A baby blue, two-piece suit without a tie, fourteen of the twelve available buttons undone to the waist, two pairs of sunglasses and a pocket chuff, no socks and chocolate weave loafers. That’s what greeted me when my dinner companion arrived at The Arch Hotel in Marylebone. We were to dine at the hotel restaurant, Hunter 486, and I figured that considering he looked like a Greek UFC fighter on a world press tour with a polar bear fur coat-clad Conor Mcgregor, we should try to make some serious waves, like ordering starters.
Named after the 1950s dialling code for Marylebone, the menu at Hunter 486 has recently been revamped, with a number of new dishes from head chef, Gary Durrant, arriving for the English summer. A classically trained chef, with ten years at The Savoy London under his belt; Durrant has developed dishes in keeping with British seasonality and include Cornish mackerel with jersey royals and quails eggs, lemon sole fillets with samphire and potted shrimp butter, and roasted Norfolk black chicken with a fresh tarragon sauce.
But before all that, it was first time for a drink or two in the Arch London’s resident cocktail lounge, the Martini Library.
Quietly glamourous, with a roaring fire available for the ten and half months of English winter; the Martini Library was all armchairs and modern art as we took a table in the corner. A series of prints from English artist Peter Defty called ‘Alphabecture’ – a collection of the 26 letters of the alphabet seen through various structures of the London skyline – flowed down the adjacent foyer and spilled out over our heads, giving us a nice little talking point as we sipped whiskey sours. Channel 4’s moving ‘4’ rendition on the telly, and specifically how they managed it, admittedly came up.
Consistently named one of the top 20 luxury hotels in the UK; The Arch London is spread over seven grade II listed townhouses and two mews homes, and I was in one of the deluxe rooms. We’re talking a hand decorated, Georgian-style segment of the understatedly luxurious pied-à-terre, with a flat screen TV fitted just above the bath.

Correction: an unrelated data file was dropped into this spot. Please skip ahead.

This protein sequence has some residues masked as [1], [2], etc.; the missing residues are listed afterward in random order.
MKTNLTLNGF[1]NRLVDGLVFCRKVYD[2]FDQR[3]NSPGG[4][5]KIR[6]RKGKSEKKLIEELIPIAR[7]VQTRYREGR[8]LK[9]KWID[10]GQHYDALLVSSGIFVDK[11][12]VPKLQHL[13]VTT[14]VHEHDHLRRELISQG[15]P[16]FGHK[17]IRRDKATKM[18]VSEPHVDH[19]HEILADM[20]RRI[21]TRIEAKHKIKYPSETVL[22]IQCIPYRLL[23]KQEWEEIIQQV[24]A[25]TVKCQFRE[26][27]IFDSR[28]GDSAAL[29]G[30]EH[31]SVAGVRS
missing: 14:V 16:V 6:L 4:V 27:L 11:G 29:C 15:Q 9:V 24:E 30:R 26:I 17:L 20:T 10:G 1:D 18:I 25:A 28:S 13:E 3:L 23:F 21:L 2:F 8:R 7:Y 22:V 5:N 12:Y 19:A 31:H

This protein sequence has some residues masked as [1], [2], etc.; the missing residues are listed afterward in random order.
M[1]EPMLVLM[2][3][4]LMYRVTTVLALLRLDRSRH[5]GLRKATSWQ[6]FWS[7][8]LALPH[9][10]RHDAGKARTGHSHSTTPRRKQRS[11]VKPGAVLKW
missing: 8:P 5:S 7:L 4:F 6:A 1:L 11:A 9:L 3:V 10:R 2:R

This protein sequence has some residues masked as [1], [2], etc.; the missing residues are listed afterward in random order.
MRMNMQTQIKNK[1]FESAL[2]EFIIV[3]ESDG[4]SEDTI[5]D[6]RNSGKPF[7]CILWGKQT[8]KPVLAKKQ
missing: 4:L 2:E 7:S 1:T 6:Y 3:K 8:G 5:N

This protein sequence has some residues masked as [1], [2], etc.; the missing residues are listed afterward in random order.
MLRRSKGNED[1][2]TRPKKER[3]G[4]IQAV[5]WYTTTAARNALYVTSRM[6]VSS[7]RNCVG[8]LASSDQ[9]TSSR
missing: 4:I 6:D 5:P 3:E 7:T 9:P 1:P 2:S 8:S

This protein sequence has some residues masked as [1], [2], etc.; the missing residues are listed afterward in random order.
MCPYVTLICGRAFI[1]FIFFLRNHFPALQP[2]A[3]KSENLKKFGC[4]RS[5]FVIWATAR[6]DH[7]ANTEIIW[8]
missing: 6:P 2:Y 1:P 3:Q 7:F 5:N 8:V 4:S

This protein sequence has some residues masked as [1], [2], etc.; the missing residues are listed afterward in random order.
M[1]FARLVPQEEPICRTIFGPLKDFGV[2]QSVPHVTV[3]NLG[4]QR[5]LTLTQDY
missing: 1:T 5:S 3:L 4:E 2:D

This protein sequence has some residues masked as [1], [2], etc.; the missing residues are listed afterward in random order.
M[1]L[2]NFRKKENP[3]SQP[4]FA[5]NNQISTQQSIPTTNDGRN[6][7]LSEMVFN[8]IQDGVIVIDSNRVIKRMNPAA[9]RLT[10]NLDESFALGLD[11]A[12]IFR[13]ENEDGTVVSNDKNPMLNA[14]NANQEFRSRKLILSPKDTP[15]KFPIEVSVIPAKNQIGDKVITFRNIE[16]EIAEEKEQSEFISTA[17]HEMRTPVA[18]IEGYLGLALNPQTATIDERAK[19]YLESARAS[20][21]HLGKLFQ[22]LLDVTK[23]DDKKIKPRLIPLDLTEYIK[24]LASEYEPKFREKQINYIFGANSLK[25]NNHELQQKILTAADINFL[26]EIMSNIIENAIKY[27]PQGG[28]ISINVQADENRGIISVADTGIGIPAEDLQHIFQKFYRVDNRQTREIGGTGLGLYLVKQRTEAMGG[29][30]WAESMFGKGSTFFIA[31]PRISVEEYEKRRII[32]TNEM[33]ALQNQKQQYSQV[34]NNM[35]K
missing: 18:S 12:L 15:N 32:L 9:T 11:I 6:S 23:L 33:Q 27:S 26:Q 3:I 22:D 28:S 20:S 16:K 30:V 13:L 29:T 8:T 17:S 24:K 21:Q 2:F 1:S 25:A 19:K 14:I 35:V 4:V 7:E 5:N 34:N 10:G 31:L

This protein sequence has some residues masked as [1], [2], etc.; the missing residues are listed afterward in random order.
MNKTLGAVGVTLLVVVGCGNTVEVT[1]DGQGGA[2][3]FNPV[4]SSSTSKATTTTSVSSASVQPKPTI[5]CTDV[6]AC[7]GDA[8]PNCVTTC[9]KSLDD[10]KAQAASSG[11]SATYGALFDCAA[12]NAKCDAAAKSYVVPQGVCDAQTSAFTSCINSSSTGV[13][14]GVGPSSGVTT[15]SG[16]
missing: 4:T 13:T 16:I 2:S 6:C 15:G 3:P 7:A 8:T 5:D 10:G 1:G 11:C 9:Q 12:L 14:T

With Hyde Park visible from just outside reception, and the West End in walking distance; there can be no doubt that this is a prime London location. No wonder Madonna owns one of the houses just opposite the hotel.
Dinner started with a bang in the dining room, which features blown glass light fixtures and dark leather banquettes. Well, with a barely discernible pop as the cork from our bottle of the Flor de Campo pinot noir was introduced to the wide world by our waiter.
Being a chef, the sight of a courgette flower gets my heart racing. And the opportunity for one with goat’s curd and honey encased in well-seasoned batter as a starter, well. My companion, on the other hand, went for something a little lighter, namely the dressed Dorset crab with avocado and pink grapefruit.
Rather than being a sight to behold, my flower served to flood the mouth with a smooth richness, a decadence reserved for some mad bee, spoilt and pampered. If he liked, as I loved, the combination of curd and honey.
Luckily for me, my companion (not so much touring UFC man now, I thought, but perhaps an extra in Ocean’s 12) had chosen a starter ripe for the picking, quite literally. There was nothing he could do to prevent me picking away at his delightfully vibrant crab and soft/acidic accompaniments.
With the pinot noir now creaking under the strain, we turned our attention to our mains. Arriving lovingly balanced on a medley of crushed new potatoes and assorted baby vegetables, and in a light herb broth; my rack of lamb oozed so invitingly. I believe it to still be as inviting even now, long gone. My companion, meanwhile, indulged in a wonderfully summery asparagus, broad bean, pea and mint risotto, with an equally well balanced parmesan crisp perched atop. Not much in the way of picking opportunities, but that didn’t stop me. I’m sure he didn’t really want 93% of his parmesan crisp anyway.
A shared passion fruit cheesecake and sorbet polished us off and we soon embarked on an after dinner stroll around Hyde Park, some of my companion’s buttons miraculously finding their way back up as a mid-evening chill descended. I’d left my jacket behind, but my lavish bath and Egyptian cotton sheets soon remedied me as I tucked myself up for the night a few hours later, thinking how Madonna over the road couldn’t even have it this good.